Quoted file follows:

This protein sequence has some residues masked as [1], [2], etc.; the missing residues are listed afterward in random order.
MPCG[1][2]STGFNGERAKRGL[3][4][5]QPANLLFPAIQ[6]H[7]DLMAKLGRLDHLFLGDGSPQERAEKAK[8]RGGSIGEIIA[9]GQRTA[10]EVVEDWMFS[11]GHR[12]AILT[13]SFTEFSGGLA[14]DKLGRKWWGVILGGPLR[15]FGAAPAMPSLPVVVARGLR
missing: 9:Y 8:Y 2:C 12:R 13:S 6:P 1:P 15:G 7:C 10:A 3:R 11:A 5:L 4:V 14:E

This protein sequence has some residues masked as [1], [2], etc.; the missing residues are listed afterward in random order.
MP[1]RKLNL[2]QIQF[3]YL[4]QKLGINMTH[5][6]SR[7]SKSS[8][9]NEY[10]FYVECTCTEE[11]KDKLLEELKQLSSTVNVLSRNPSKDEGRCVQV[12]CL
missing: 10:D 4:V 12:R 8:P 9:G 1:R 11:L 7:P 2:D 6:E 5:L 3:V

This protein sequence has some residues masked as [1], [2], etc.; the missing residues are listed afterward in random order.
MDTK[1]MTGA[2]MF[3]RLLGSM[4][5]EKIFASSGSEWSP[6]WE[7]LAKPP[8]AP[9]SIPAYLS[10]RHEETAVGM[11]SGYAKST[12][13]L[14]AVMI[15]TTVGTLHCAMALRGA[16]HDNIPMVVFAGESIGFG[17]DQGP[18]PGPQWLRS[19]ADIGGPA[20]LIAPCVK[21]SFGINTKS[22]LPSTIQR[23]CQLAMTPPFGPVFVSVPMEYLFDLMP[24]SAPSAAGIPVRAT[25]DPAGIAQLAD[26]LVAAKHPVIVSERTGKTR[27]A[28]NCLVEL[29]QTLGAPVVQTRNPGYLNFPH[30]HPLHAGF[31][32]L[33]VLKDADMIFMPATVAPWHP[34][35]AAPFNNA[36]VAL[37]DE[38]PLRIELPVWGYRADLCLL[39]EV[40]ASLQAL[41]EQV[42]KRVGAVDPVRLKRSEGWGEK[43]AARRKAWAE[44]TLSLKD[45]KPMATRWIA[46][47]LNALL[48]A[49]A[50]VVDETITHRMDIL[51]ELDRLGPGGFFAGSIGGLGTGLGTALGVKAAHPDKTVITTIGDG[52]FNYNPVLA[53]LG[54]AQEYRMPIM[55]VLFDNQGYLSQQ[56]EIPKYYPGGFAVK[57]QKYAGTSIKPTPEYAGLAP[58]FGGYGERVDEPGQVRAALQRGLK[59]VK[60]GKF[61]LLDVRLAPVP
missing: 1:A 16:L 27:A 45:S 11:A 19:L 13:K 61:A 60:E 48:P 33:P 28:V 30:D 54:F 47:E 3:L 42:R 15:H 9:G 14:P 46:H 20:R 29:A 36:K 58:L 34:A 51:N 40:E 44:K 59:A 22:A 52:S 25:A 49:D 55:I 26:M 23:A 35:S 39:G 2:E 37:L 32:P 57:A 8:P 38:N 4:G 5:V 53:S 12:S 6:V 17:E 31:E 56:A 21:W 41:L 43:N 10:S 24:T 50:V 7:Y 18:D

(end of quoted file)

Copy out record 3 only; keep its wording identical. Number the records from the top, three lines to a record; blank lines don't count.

This protein sequence has some residues masked as [1], [2], etc.; the missing residues are listed afterward in random order.
MDTK[1]MTGA[2]MF[3]RLLGSM[4][5]EKIFASSGSEWSP[6]WE[7]LAKPP[8]AP[9]SIPAYLS[10]RHEETAVGM[11]SGYAKST[12][13]L[14]AVMI[15]TTVGTLHCAMALRGA[16]HDNIPMVVFAGESIGFG[17]DQGP[18]PGPQWLRS[19]ADIGGPA[20]LIAPCVK[21]SFGINTKS[22]LPSTIQR[23]CQLAMTPPFGPVFVSVPMEYLFDLMP[24]SAPSAAGIPVRAT[25]DPAGIAQLAD[26]LVAAKHPVIVSERTGKTR[27]A[28]NCLVEL[29]QTLGAPVVQTRNPGYLNFPH[30]HPLHAGF[31][32]L[33]VLKDADMIFMPATVAPWHP[34][35]AAPFNNA[36]VAL[37]DE[38]PLRIELPVWGYRADLCLL[39]EV[40]ASLQAL[41]EQV[42]KRVGAVDPVRLKRSEGWGEK[43]AARRKAWAE[44]TLSLKD[45]KPMATRWIA[46][47]LNALL[48]A[49]A[50]VVDETITHRMDIL[51]ELDRLGPGGFFAGSIGGLGTGLGTALGVKAAHPDKTVITTIGDG[52]FNYNPVLA[53]LG[54]AQEYRMPIM[55]VLFDNQGYLSQQ[56]EIPKYYPGGFAVK[57]QKYAGTSIKPTPEYAGLAP[58]FGGYGERVDEPGQVRAALQRGLK[59]VK[60]GKF[61]LLDVRLAPVP
missing: 1:A 16:L 27:A 45:S 11:A 19:L 13:K 61:A 60:E 48:P 33:P 28:V 30:D 54:F 47:E 3:L 42:R 15:H 9:G 14:P 46:H 20:R 29:A 36:K 58:L 34:A 51:N 40:E 44:K 59:A 22:A 52:S 25:A 49:D 55:I 26:M 23:A 35:S 39:G 2:E 37:L 32:P 57:A 8:P 38:N 4:G 5:V 53:S 12:S 6:V 17:E 31:E 56:A 21:W 41:L 43:N 10:S 24:T 50:V 7:Y 18:D